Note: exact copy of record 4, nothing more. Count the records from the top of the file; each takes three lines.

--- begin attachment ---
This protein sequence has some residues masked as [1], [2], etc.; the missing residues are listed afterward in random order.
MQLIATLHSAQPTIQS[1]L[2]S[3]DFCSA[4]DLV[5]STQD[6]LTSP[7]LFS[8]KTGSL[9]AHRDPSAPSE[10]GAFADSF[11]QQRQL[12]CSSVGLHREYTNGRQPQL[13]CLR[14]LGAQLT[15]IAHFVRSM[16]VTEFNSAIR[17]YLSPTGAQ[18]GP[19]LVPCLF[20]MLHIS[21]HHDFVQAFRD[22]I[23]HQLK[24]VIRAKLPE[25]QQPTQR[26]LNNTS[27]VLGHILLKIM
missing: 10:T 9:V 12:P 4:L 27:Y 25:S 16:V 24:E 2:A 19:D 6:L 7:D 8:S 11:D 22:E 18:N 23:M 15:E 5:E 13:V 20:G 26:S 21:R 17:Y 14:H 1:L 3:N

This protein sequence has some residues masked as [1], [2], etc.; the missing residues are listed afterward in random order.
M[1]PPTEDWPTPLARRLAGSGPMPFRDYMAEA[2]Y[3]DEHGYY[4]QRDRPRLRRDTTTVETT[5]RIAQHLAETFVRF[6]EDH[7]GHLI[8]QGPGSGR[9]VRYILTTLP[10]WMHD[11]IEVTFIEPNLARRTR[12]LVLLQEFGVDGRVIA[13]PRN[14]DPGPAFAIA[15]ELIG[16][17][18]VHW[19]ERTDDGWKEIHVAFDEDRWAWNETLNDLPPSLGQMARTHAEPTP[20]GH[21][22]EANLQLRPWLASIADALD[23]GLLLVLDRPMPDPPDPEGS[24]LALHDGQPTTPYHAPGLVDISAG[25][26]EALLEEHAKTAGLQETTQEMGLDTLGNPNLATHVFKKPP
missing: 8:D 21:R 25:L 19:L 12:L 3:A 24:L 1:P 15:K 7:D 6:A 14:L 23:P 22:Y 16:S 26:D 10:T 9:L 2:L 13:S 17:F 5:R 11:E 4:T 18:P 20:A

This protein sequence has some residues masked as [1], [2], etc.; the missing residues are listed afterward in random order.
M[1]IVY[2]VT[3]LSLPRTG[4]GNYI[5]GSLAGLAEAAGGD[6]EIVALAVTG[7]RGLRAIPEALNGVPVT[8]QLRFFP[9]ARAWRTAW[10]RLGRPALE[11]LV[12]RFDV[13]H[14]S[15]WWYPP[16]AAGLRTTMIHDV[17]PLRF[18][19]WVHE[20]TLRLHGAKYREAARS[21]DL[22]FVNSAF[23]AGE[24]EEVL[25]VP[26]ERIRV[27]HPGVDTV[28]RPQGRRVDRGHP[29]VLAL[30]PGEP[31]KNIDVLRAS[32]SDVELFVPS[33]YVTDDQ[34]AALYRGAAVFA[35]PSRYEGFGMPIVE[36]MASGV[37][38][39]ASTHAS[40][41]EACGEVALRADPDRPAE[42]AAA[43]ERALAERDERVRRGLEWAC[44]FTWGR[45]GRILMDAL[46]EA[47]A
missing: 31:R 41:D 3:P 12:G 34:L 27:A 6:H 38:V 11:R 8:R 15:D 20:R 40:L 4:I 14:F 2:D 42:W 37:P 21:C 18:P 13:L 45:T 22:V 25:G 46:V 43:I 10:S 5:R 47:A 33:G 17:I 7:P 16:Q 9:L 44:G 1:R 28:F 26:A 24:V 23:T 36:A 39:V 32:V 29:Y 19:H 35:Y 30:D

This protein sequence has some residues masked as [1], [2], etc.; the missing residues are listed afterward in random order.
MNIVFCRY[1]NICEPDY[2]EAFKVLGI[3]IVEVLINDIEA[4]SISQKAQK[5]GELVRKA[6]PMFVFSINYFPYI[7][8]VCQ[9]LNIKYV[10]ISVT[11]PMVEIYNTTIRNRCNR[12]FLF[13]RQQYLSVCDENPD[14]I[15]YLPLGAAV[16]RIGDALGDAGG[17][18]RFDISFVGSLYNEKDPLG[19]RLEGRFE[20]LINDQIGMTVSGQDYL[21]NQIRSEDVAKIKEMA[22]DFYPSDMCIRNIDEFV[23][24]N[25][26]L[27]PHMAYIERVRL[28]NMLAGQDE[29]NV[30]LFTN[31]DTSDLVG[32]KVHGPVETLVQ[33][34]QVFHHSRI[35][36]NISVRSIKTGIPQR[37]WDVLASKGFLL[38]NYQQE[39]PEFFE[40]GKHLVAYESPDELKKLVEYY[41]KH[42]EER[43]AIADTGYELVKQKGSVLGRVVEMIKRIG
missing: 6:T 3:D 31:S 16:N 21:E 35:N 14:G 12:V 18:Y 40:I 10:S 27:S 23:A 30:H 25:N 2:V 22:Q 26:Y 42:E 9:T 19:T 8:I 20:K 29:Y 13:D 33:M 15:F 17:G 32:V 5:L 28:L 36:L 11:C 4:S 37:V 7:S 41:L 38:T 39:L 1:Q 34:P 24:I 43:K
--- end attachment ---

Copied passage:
This protein sequence has some residues masked as [1], [2], etc.; the missing residues are listed afterward in random order.
MNIVFCRY[1]NICEPDY[2]EAFKVLGI[3]IVEVLINDIEA[4]SISQKAQK[5]GELVRKA[6]PMFVFSINYFPYI[7][8]VCQ[9]LNIKYV[10]ISVT[11]PMVEIYNTTIRNRCNR[12]FLF[13]RQQYLSVCDENPD[14]I[15]YLPLGAAV[16]RIGDALGDAGG[17][18]RFDISFVGSLYNEKDPLG[19]RLEGRFE[20]LINDQIGMTVSGQDYL[21]NQIRSEDVAKIKEMA[22]DFYPSDMCIRNIDEFV[23][24]N[25][26]L[27]PHMAYIERVRL[28]NMLAGQDE[29]NV[30]LFTN[31]DTSDLVG[32]KVHGPVETLVQ[33][34]QVFHHSRI[35][36]NISVRSIKTGIPQR[37]WDVLASKGFLL[38]NYQQE[39]PEFFE[40]GKHLVAYESPDELKKLVEYY[41]KH[42]EER[43]AIADTGYELVKQKGSVLGRVVEMIKRIG
missing: 6:T 3:D 31:S 16:N 21:E 35:N 14:G 12:V 18:Y 40:I 10:S 27:S 23:A 30:H 25:N 2:V 22:Q 26:Y 42:E 9:T 19:T 8:I 20:K 29:Y 13:D 33:M 15:F 17:G 32:V 5:L 28:L 36:L 11:C 4:S 37:V 7:S 41:L 38:T 39:L 1:Q 34:P 24:I 43:K